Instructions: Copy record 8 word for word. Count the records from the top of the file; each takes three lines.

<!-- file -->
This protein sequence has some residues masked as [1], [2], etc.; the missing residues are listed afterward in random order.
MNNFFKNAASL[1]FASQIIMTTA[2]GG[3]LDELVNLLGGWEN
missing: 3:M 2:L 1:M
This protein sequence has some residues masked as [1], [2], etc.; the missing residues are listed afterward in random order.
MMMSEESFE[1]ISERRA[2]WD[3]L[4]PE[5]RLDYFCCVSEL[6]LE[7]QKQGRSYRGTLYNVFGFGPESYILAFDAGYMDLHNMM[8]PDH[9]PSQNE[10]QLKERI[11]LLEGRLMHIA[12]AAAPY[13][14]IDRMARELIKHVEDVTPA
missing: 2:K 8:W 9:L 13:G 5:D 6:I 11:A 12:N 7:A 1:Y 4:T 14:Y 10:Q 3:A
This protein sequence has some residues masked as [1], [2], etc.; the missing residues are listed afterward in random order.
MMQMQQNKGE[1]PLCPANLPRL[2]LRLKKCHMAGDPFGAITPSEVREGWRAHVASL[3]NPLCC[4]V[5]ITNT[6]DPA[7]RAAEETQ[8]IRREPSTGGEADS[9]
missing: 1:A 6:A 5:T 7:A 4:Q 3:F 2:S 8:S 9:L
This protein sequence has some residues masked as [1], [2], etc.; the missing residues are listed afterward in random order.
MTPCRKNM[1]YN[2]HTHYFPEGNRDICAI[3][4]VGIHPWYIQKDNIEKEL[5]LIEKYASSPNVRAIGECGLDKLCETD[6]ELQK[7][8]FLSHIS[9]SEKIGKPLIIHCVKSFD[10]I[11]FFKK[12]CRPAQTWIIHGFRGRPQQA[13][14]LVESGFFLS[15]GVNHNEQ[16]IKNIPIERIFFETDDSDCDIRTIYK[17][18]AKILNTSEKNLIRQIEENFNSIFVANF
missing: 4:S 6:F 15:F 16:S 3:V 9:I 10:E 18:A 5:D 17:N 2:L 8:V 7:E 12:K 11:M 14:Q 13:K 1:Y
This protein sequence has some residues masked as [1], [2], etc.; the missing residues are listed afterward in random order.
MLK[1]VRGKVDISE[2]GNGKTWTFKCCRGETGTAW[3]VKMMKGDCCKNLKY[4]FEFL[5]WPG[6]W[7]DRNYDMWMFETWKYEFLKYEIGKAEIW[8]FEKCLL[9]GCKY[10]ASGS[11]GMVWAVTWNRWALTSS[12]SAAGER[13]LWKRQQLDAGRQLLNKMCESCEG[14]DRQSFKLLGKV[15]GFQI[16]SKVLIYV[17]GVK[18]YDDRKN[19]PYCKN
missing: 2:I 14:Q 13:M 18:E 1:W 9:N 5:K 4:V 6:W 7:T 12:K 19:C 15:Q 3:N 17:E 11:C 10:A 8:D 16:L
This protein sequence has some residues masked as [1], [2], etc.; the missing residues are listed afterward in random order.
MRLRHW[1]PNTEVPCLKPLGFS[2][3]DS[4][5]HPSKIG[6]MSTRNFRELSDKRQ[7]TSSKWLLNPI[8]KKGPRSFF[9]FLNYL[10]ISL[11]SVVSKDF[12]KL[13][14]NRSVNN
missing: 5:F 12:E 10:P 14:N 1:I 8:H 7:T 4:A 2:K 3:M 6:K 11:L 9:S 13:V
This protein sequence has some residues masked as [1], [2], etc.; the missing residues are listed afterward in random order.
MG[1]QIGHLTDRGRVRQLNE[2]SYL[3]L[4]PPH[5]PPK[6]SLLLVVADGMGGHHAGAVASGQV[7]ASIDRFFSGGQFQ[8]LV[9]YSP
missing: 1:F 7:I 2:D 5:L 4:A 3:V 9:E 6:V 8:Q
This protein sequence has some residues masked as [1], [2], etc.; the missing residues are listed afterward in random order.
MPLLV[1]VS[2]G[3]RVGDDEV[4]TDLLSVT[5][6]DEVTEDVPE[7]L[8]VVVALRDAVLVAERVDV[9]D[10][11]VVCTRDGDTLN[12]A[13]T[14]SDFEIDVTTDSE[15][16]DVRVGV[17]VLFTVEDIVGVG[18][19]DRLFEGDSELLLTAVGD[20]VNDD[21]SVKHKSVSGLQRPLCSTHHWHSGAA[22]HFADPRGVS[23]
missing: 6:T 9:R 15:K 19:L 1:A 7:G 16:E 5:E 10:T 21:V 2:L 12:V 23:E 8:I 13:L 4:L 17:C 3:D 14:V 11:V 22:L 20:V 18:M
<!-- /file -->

This protein sequence has some residues masked as [1], [2], etc.; the missing residues are listed afterward in random order.
MPLLV[1]VS[2]G[3]RVGDDEV[4]TDLLSVT[5][6]DEVTEDVPE[7]L[8]VVVALRDAVLVAERVDV[9]D[10][11]VVCTRDGDTLN[12]A[13]T[14]SDFEIDVTTDSE[15][16]DVRVGV[17]VLFTVEDIVGVG[18][19]DRLFEGDSELLLTAVGD[20]VNDD[21]SVKHKSVSGLQRPLCSTHHWHSGAA[22]HFADPRGVS[23]
missing: 6:T 9:R 15:K 19:L 1:A 7:G 16:E 5:E 10:T 21:V 2:L 12:V 23:E 8:I 13:L 4:L 17:C 3:D 14:V 11:V 22:L 20:V 18:M